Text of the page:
Hey I was gifted 660 curries recently and love the book, will try rasa vadais….. the thought and the pics are making me so hungry!

  35. Manasi says:

    hi! Made this today…A-W-E-S-O-M-E!!! THANK U SO MUCH!

  36. shilpa says:

    This is something like the “bonda soup” we used to eat in Bangalore. I was going to make that now, but looking at these, I changed my mind. Thanks J and B :)

  37. Laavanya says:

    That looks so delicious.. I can’t even remember how long it has been since i last had rasa vadai.

  38. Meera says:

    Looks delicious. Loved the picture.

  39. Mamatha says:

    Thanks so much for the recipe! I just couldn’t resist your pictures and had to make them tonight. Didn’t have time to make the rasam, so had them with some left-over sambar and dunked the rest in yoghurt. I’m eating them as I type this.

    Oh and I used my good old panyaaram pan to make them.

  40. suma says:

    i do make rasa vada…but this recipe for the rasam was different..just tried ..it was just perfect…thank you…

  41. Nirmala says:

    My favorite. We used to make with left over vadais during festivakl days as rasam is an everyday item at home. The pics are really drool worthy :)

  42. Bhagyashri says:

    The rasa Vadai look delicious.
    I make shapeless wadas most of the time too, but my problem is something different. To make the doughnut shaped wadas the batter has to be quite thick, prepared with as little water as possible. But with the kind of mixer I have here, I have to use quite a lot of water making the batter a little thin & impossible to shape them. My mom shapes them with her hands while dropping them into the oil! & thats how I make them too if the batter is proper.

    I think the doughnut shape is so that the wada gets cooked thoroughly & evenly, as they are big ones & wouldnt cook through if made into balls! But again for convenience & to enable the use of appam pans, I have started making them small dumplings too !

    I cant thank you enough for the appam pan frying idea!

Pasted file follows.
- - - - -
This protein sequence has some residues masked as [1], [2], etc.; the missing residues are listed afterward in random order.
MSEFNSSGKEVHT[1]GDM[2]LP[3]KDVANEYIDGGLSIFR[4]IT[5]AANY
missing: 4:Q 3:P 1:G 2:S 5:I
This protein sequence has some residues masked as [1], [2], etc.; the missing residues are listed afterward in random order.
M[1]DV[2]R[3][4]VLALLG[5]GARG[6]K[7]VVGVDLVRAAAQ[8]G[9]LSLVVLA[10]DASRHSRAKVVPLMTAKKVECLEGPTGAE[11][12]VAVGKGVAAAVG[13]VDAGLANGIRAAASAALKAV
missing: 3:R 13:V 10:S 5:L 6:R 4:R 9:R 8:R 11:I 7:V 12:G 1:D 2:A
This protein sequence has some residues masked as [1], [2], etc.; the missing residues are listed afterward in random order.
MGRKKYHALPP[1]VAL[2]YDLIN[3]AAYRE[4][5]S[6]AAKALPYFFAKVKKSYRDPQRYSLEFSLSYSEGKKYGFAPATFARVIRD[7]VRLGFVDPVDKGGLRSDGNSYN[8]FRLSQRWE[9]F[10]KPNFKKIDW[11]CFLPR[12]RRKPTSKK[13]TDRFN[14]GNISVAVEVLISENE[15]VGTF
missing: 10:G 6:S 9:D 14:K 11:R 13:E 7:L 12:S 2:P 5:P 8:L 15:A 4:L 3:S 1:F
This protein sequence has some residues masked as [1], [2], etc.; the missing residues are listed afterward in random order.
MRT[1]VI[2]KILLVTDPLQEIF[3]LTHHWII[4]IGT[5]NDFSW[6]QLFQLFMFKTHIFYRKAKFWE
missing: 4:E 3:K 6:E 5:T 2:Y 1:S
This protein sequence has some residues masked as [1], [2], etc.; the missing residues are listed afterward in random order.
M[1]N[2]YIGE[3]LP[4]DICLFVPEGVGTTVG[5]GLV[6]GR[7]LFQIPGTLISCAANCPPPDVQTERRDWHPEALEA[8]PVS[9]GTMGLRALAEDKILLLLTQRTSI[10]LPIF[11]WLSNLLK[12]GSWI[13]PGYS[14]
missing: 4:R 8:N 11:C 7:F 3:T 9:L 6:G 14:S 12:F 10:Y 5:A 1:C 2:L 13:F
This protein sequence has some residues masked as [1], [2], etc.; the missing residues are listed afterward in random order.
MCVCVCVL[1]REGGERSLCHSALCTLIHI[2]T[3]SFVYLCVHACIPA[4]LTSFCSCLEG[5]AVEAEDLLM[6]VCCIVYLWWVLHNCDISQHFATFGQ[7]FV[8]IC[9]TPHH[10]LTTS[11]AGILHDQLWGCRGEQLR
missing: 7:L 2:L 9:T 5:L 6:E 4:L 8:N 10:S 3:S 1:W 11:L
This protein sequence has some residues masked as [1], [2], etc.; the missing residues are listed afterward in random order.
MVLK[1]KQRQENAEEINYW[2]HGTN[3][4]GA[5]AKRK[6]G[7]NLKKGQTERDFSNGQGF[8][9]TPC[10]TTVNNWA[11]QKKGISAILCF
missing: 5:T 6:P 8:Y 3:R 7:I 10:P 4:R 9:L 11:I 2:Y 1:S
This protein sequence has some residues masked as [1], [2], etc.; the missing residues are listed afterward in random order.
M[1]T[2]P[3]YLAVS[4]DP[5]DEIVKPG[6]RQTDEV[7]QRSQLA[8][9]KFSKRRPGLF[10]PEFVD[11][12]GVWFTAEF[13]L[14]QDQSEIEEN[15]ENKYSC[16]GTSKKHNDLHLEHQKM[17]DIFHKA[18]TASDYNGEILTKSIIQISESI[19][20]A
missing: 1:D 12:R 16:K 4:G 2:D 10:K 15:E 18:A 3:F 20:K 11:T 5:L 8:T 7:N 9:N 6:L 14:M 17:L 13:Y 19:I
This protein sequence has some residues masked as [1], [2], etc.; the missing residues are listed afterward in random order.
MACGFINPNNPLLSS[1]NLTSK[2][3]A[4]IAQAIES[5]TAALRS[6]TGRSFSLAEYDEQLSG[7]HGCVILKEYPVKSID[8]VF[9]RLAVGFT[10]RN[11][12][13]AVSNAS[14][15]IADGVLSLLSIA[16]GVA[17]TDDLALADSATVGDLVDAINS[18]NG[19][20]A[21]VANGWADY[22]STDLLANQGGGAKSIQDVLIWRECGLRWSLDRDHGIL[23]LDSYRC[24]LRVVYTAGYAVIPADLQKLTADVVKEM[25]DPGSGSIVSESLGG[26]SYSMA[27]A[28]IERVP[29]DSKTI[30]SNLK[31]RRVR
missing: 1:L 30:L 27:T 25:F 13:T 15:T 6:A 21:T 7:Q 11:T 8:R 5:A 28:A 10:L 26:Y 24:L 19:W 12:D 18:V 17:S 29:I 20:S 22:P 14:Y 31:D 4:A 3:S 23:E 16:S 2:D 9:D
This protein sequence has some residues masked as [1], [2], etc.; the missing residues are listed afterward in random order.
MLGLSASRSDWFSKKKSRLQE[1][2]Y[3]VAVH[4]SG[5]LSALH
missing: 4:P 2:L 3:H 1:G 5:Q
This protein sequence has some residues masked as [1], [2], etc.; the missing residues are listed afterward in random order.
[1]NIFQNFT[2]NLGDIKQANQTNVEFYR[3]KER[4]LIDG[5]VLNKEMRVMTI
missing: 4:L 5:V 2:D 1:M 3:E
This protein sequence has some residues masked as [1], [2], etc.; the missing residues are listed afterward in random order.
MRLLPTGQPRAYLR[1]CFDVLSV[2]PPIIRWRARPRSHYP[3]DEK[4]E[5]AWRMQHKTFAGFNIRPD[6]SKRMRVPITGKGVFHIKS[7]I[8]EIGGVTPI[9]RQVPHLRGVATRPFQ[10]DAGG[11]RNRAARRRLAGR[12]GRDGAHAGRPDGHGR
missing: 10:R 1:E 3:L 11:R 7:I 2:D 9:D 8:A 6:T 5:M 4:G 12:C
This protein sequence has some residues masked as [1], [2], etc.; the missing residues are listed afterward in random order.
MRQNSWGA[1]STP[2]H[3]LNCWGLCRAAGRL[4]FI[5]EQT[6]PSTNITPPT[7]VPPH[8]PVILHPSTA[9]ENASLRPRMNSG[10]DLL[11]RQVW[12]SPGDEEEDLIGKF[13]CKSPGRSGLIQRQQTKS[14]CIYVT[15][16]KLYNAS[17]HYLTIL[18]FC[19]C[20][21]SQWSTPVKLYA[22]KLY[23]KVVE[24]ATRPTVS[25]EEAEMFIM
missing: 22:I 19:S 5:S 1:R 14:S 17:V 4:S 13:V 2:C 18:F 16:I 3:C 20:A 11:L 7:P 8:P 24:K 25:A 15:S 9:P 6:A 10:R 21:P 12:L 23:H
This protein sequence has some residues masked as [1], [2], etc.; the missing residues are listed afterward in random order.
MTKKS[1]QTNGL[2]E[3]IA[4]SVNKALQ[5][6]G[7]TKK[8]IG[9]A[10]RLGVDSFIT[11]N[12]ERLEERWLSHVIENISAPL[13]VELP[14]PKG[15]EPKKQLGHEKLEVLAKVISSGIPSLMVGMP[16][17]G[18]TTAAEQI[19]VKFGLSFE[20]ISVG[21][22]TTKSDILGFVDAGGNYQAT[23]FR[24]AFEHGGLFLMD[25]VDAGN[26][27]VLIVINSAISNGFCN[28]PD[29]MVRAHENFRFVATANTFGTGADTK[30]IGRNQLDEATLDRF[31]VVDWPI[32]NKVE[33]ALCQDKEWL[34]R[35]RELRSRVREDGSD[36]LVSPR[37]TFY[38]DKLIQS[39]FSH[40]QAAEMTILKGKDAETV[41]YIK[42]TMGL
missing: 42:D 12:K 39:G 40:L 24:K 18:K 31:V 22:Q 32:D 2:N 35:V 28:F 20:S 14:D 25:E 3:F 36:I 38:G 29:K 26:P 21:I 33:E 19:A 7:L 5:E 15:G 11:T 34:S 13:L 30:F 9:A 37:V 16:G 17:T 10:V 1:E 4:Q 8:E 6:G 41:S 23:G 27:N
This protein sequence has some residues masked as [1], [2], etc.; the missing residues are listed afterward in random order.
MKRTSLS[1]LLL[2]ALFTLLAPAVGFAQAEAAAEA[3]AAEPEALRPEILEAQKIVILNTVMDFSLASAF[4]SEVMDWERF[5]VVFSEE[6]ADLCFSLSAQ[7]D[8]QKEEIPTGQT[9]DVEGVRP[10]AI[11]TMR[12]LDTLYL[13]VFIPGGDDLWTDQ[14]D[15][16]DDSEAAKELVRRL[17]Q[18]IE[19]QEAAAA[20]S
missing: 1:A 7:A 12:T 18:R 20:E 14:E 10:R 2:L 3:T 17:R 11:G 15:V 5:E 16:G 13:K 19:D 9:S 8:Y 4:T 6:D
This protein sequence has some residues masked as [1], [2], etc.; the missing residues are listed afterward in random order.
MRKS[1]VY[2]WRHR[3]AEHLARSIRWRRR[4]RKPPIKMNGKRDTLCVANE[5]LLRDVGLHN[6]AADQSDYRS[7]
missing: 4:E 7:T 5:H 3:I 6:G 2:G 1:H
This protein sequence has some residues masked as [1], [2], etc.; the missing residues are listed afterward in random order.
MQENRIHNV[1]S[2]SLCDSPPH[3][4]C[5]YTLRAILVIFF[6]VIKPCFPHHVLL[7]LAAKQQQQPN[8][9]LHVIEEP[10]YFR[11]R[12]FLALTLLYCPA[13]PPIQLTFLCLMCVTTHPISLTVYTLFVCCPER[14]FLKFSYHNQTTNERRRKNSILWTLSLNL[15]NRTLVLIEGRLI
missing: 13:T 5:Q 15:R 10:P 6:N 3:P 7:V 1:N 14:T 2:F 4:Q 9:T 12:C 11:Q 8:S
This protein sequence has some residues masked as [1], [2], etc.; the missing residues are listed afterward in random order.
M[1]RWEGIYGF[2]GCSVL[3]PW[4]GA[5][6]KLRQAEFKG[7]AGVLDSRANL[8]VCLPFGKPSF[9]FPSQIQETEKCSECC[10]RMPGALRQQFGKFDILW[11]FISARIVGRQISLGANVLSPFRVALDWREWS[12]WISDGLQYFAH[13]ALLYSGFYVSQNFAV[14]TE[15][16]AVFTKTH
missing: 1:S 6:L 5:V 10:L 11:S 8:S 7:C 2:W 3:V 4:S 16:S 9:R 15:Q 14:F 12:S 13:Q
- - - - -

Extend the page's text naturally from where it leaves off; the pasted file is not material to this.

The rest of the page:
43. Bee and Jai – thanks so much for that – i do love the appam pan idea – less oil and not as messy – I really do appreciate all your support and i am glad your friends are also enjoying some of the 660 Curries you share with them on an ongoing basis. Hope all’s well.

    all’s well as long as your book is within easy reach. :D

  44. mandira says:

    shut up and eat it already… LOL completely agree with that! I have heard so much about it on so many blogs, I have to try it soon!

  45. pb says:

    Great recipe! i especially appreciated the from scratch rasam powder one. I thought 15-20 curry leaves might be a bit much, but thats a personal preference.

    i am not sure how you used the appam pan for frying. So did you not deep fry? does the appam pan save any oil?

    I love medu vadas, but am not too keen on deep frying.. it will be great if you have come up with a lower fat method



  46. Paati says:

    Hi Bee, dropped in to say ‘thank you’ for the paniyaram pan idea to fry bhajis:) Even made bhajis using the pan & loved it :)

  47. Paati says:

    I meant egg bhajis:)

  48. Mansi says:

    those look simply AWESOME!!! man, your recipes are great, but your pics make it so much more interesting!:)

    happy Dussehra, btw!:)

  49. Yummy rasa vadai. I had rasa vadai for the first time a few years back and since just love the dish. Its really yummy vadai and all the flavor and taste of rasam combined.

  50. Vaishali says:

    I love those crispy vadais. And the watery broth is fascinating. I’ve never had rasa vadais before, but these really stir up my appetite.